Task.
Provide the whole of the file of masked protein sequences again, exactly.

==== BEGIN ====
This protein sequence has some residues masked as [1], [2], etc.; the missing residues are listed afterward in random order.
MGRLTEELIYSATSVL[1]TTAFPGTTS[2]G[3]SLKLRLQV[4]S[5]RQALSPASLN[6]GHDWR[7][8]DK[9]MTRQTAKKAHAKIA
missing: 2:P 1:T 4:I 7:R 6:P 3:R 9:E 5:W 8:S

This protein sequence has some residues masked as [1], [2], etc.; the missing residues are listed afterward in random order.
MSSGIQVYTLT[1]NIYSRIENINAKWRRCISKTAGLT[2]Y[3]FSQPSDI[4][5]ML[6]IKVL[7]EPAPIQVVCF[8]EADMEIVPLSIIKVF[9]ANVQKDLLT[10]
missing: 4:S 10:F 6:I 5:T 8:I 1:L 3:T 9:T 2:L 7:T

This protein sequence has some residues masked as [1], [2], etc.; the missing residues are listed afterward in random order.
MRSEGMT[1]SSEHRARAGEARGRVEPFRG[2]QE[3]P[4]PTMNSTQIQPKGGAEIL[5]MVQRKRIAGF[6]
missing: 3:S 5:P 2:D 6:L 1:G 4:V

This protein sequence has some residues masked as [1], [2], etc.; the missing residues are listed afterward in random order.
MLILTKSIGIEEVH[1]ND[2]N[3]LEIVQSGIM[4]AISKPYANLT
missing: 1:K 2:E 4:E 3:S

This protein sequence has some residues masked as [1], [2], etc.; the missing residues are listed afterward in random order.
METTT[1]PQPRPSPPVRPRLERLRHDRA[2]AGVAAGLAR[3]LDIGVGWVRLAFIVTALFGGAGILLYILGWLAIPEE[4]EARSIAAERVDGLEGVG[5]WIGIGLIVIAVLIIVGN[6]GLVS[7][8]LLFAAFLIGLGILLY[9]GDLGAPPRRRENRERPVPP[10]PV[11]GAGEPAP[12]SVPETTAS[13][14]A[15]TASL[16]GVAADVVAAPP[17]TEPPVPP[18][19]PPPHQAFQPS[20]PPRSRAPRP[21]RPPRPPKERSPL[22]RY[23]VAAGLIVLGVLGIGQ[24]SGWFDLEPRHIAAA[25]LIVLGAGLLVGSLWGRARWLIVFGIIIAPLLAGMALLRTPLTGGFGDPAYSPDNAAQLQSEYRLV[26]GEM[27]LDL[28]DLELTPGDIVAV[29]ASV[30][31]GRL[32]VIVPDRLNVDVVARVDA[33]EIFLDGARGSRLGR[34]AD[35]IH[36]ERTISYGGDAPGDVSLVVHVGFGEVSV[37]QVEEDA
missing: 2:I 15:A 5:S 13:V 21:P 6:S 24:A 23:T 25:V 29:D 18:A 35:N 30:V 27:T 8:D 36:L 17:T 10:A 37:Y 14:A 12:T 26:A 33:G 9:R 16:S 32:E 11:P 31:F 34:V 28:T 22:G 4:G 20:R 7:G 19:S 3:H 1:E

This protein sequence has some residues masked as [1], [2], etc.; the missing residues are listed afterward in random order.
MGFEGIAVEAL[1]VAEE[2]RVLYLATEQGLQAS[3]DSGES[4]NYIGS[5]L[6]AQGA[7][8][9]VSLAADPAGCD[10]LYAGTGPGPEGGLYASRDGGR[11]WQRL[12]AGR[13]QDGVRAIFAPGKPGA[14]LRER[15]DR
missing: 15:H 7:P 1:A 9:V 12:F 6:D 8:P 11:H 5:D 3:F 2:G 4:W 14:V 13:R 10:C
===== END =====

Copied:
This protein sequence has some residues masked as [1], [2], etc.; the missing residues are listed afterward in random order.
MGRLTEELIYSATSVL[1]TTAFPGTTS[2]G[3]SLKLRLQV[4]S[5]RQALSPASLN[6]GHDWR[7][8]DK[9]MTRQTAKKAHAKIA
missing: 2:P 1:T 4:I 7:R 6:P 3:R 9:E 5:W 8:S

This protein sequence has some residues masked as [1], [2], etc.; the missing residues are listed afterward in random order.
MSSGIQVYTLT[1]NIYSRIENINAKWRRCISKTAGLT[2]Y[3]FSQPSDI[4][5]ML[6]IKVL[7]EPAPIQVVCF[8]EADMEIVPLSIIKVF[9]ANVQKDLLT[10]
missing: 4:S 10:F 6:I 5:T 8:I 1:L 3:T 9:T 2:L 7:T

This protein sequence has some residues masked as [1], [2], etc.; the missing residues are listed afterward in random order.
MRSEGMT[1]SSEHRARAGEARGRVEPFRG[2]QE[3]P[4]PTMNSTQIQPKGGAEIL[5]MVQRKRIAGF[6]
missing: 3:S 5:P 2:D 6:L 1:G 4:V

This protein sequence has some residues masked as [1], [2], etc.; the missing residues are listed afterward in random order.
MLILTKSIGIEEVH[1]ND[2]N[3]LEIVQSGIM[4]AISKPYANLT
missing: 1:K 2:E 4:E 3:S

This protein sequence has some residues masked as [1], [2], etc.; the missing residues are listed afterward in random order.
METTT[1]PQPRPSPPVRPRLERLRHDRA[2]AGVAAGLAR[3]LDIGVGWVRLAFIVTALFGGAGILLYILGWLAIPEE[4]EARSIAAERVDGLEGVG[5]WIGIGLIVIAVLIIVGN[6]GLVS[7][8]LLFAAFLIGLGILLY[9]GDLGAPPRRRENRERPVPP[10]PV[11]GAGEPAP[12]SVPETTAS[13][14]A[15]TASL[16]GVAADVVAAPP[17]TEPPVPP[18][19]PPPHQAFQPS[20]PPRSRAPRP[21]RPPRPPKERSPL[22]RY[23]VAAGLIVLGVLGIGQ[24]SGWFDLEPRHIAAA[25]LIVLGAGLLVGSLWGRARWLIVFGIIIAPLLAGMALLRTPLTGGFGDPAYSPDNAAQLQSEYRLV[26]GEM[27]LDL[28]DLELTPGDIVAV[29]ASV[30][31]GRL[32]VIVPDRLNVDVVARVDA[33]EIFLDGARGSRLGR[34]AD[35]IH[36]ERTISYGGDAPGDVSLVVHVGFGEVSV[37]QVEEDA
missing: 2:I 15:A 5:S 13:V 21:P 6:S 24:A 23:T 25:V 29:D 18:A 35:N 30:V 27:T 8:D 36:L 17:T 10:A 37:Y 14:A 12:T 26:A 33:G 9:R 16:S 32:E 11:P 31:F 34:V 28:T 22:G 4:G 20:R 7:G 19:S 3:H 1:E

This protein sequence has some residues masked as [1], [2], etc.; the missing residues are listed afterward in random order.
MGFEGIAVEAL[1]VAEE[2]RVLYLATEQGLQAS[3]DSGES[4]NYIGS[5]L[6]AQGA[7][8][9]VSLAADPAGCD[10]LYAGTGPGPEGGLYASRDGGR[11]WQRL[12]AGR[13]QDGVRAIFAPGKPGA[14]LRER[15]DR
missing: 15:H 7:P 1:A 9:V 12:F 6:D 8:P 11:H 5:D 3:F 2:G 4:W 14:V 13:R 10:C